Radio broadcasting at the associate degree level provides students with opportunities for practical learning, including teaching students to develop radio voices and personalities, as well as improve their articulation skills. The program may also cover the fundamentals of various communication systems. Students might expand their radio performance and writing abilities in a bachelor's degree program. All programs give students the opportunity to gain practical experience through course projects or internships.
Electronics communications or electronics technology programs are available at the associate's degree level. Radio broadcasting programs are available at the associate's and bachelor's degree levels. Prerequisites for these programs are a high school diploma or equivalent, and completed coursework may benefit those entering higher-level programs.
Associate of Applied Science in Electronics Communications or Electronics Technology
One degree option for students interested in radio communication is an Associate of Applied Science in Electronics Communications or Electronics Technology. These programs give students practical, hands-on experience and fundamental knowledge of current transistors and receivers used in AM and FM network communication systems. Students develop critical-thinking and problem-solving abilities while looking at computer and communication networks from a practical, operational and functional standpoint. The goal of an associate's degree program is to prepare students for internships, entry-level positions in the industry or graduate education.
An associate's degree program curriculum combines general educational requirements in the arts, humanities and sciences as outlined by the college with courses specifically designed for the electronics communications or electronics technology major. Students take a practical, hands-on approach to theories and principles and attend lecture courses on the following topics:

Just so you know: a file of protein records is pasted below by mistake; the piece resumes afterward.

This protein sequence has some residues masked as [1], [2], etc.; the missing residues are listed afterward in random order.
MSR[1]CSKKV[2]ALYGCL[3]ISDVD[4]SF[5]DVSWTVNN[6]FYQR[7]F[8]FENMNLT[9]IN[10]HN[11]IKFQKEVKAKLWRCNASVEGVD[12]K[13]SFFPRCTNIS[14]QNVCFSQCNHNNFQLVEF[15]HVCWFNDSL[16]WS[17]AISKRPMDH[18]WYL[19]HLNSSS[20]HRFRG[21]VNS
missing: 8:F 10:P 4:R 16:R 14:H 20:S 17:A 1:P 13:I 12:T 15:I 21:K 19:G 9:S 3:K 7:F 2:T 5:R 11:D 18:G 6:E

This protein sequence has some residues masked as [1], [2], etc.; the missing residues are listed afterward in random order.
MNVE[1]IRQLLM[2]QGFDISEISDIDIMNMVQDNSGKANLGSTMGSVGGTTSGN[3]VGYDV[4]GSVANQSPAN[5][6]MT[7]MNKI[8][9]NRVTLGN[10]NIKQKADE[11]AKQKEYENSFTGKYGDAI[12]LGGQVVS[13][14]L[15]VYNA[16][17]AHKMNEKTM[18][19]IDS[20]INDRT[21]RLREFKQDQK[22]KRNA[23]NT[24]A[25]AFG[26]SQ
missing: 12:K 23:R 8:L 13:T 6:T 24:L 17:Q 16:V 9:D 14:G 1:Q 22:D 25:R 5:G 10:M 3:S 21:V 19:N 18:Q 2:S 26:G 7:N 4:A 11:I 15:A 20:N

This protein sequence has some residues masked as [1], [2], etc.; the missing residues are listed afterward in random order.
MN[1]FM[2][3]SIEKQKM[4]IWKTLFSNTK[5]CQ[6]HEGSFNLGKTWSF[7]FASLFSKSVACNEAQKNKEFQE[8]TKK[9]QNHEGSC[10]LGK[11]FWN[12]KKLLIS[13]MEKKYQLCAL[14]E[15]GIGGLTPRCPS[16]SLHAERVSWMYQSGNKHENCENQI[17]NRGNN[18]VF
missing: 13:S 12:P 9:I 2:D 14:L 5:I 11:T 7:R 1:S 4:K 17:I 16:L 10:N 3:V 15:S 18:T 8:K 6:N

- Fundamentals of circuitry
- AC and DC circuitry
- Network cabling
- Basic programming logic
- Soldering and cable assembly
- Digital circuitry
Associate of Applied Science in Radio Broadcasting
Another degree option for students interested in radio communication is an Associate of Applied Science in Radio Broadcasting. Radio broadcasting programs focus on the performance aspect of being a radio personality, historical perspective of broadcasting, and fundamentals of modern radio production. This program seeks to merge theory with practical application in the form of projects and/or internship opportunities. An associate degree program in radio broadcasting equips students with the knowledge or skills to seek internships, professional positions in the industry, or further education at the bachelor's degree level.
Students must complete some general educational requirements as outlined by the individual college or university as well as pre-determined introductory and advanced courses in the radio broadcasting major. The curriculum often includes an internship component. Some course topics include: